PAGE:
Not a typical student athlete

It’s Wednesday. The alarm goes off at 6:45 a.m. and senior Heather Patterson rolls out of bed as she gets ready to go to Killington to practice with the other members of the Castleton State College ski team. She’s on the road by 7:15 a.m. By 9 a.m. she’s on the gates getting ready to train.From 9:30 a.m. to 11:45 a.m. she gets in about six to 10 runs. Then at noon it’s time to get back to Castleton.

Patterson arrives on campus at 12:45 p.m. and immediately has to hustle to her 1 p.m. class. She is an Athletic Training major, so at 2 p.m. she has to meet with athletes in the athletic training room to do their rehabs. By 4 p.m. she dashes off to her next class.

After class she rushes home to eat dinner and take a shower. After that she races to the library to do her homework until around 11 p.m. and then it is off to bed.

When she gets up the next day, she does it all over again.

This is just a typical training day for Patterson, but she isn’t just your typical student athlete. She was recently named an Academic All-American by the United States Collegiate Ski and Snowboard Association.

The prestigious award is based on achieving a certain GPA and being a member of a team that qualified for the USCSA national championships. Castleton was one of 23 women’s and 21 men’s teams at Sunday River, Maine, in March.

When the men’s and women’s ski teams went to nationals, they came back with four Academic All-Americans. The other winners were Connor O’Brien, Erica Luce and Katie Martin.

Patterson has been successful in the classroom during her time at Castleton, earning a cumulative GPA of 3.57 so far. On the slopes, Patterson has compiled three third-place finishes this season and finished the year ranked fourth in the Eastern Collegiate Ski Association Thompson Division standings. Patterson ends her skiing career at Castleton with 14 top-three finishes and 37 top-10s, both program records.

When she first heard she had received the award Patterson was very flattered, but her future is what came to her mind.

“I thought, ‘Oh wow, that will be a good thing to put on my resume,'” Patterson said.

But Patterson doesn’t keep up with her studies for the awards, she does it simply because it’s imperative to her.

“I always have goals to do well in school,” she said. “Maintaining my grades is something that’s important to me.”

Head ski coach Chris Eder is very proud of Patterson’s hard work and was not surprised she was one out of the four to receive the award based on her GPA.

“She’s a senior who really shows what she’s done and capable of,” Eder said.

Patterson, a Stockton, Calif. native who started skiing at the age of four and racing competitively at eight, said skiing and school haven’t always meshed this well in the past. Patterson even had to quit competing when she was a junior in high school because there was a lack of support from her teachers when it came to skiing.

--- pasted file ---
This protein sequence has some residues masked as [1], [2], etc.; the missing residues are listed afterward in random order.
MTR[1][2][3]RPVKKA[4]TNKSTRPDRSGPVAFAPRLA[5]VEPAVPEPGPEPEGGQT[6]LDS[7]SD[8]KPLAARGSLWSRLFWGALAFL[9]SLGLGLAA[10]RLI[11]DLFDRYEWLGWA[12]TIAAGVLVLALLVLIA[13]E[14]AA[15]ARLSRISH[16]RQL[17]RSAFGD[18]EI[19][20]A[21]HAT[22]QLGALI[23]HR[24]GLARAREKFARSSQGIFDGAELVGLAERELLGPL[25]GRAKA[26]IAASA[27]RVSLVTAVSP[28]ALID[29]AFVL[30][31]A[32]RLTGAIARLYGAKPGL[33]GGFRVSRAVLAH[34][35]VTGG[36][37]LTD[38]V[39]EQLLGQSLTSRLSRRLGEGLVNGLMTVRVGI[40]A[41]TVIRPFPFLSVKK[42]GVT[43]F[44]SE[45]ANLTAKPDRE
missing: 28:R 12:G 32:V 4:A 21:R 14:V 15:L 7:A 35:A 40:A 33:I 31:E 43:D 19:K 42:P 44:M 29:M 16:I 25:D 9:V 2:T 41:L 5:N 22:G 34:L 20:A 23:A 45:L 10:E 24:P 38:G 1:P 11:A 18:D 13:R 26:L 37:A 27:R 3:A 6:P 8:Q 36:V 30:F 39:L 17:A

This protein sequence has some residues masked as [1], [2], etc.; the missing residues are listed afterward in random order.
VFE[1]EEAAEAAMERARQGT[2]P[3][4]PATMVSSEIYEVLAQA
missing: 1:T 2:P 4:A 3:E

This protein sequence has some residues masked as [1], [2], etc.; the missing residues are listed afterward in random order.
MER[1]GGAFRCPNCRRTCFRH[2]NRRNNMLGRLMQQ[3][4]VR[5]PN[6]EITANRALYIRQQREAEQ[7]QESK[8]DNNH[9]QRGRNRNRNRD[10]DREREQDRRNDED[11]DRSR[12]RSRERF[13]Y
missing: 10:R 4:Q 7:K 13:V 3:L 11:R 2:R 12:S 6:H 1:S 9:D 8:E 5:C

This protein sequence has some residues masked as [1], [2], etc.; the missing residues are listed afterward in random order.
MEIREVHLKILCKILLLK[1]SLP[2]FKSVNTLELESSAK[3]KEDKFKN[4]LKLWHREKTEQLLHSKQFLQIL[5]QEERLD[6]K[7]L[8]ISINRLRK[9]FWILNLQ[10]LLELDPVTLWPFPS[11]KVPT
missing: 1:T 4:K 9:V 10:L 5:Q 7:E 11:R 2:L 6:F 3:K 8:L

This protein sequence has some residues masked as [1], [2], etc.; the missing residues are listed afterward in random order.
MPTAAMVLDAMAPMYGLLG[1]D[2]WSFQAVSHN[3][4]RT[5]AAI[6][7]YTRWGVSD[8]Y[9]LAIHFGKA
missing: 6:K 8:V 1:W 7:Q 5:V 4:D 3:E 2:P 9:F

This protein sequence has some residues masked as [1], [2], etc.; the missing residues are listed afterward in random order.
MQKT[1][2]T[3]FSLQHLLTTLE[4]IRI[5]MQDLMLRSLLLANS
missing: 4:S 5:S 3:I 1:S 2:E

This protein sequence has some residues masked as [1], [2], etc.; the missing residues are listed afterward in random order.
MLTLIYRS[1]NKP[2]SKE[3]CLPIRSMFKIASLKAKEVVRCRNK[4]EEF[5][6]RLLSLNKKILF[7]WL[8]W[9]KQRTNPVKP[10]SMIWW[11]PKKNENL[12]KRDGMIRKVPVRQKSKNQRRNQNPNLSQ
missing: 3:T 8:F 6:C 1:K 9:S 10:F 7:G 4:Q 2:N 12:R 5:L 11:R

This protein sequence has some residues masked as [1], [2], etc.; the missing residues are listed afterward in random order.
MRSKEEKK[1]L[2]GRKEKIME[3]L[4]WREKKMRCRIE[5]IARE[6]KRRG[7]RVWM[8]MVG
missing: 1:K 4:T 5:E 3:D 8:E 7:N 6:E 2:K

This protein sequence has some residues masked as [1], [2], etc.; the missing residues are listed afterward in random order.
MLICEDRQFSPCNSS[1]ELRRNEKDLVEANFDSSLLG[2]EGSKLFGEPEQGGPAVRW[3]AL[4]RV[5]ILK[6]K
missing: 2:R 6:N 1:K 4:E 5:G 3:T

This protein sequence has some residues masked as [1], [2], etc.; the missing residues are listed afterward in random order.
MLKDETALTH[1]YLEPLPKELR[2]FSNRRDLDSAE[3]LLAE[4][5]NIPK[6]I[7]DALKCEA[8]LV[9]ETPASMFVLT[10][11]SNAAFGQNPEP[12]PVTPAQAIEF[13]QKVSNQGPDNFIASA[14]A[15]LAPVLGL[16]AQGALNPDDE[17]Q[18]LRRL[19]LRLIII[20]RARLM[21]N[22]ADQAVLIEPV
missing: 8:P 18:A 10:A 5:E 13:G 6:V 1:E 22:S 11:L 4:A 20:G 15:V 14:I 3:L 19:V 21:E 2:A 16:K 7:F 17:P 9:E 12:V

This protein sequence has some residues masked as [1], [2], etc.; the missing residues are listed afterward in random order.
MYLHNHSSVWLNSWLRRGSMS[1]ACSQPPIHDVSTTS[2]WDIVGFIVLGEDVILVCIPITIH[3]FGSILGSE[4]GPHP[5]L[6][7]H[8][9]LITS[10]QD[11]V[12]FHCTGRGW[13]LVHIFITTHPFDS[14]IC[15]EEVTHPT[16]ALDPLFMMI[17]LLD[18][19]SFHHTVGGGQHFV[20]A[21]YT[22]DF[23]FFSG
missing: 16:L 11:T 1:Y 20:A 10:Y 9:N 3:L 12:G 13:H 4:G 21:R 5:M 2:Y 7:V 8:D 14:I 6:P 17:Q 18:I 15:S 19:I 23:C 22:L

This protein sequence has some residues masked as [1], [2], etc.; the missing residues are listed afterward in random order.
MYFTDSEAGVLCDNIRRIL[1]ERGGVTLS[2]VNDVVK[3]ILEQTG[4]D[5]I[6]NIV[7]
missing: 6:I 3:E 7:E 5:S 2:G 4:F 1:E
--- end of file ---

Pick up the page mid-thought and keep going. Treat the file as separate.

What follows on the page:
She skied for the Heavenly Ski Foundation, which was located three hours from her home, so she missed every Friday of school. Her teachers didn’t understand why skiing was so important so Patterson had no choice but to stop skiing and focus on school.

She said these two years of her life were her lowest. But Patterson got another chance to compete on the slopes again when she got a call from Eder. She was one of the first real recruits the ski team had.

“I was promised that I was going to help shape the program,” Patterson said. “It’s really one of the only reasons I came to Vermont. It’s the reason I stayed here for four years.”

But it was also Castleton’s flexibility with its student/athletes that also made it appealing to Patterson.

“This school made it so it’s OK to be an athlete and a student,” she said.

Patterson has a lot of family support even if she rarely gets to see any of them. Her father is an avid skier as are her siblings. But one of her biggest fans is her grandfather, Robert Humphrey, who is president of the private school, Humphreys College, in her hometown.

Patterson says he is a very caring person and her education is something that is very important to him. He even got to see her race during her four years here and, according to Patterson, was very intrigued and loved watching her.

When Patterson first came to Castleton, being so far away from home was not easy for her to deal with at first.

“I hated Vermont,” she said.

But she later realized how many wonderful people she had met through the course of her being here.

“I have friends here who will be my lifelong friends,” she said.

Patterson will graduate this spring and will attend graduate school at Utah State. Patterson went on to say she knows wherever she ends up she will always keep in touch with these friends, and in the long run she is very happy with her decision to come to Castleton.

“It’s not about where you are, it’s about who you’re with,” she said.

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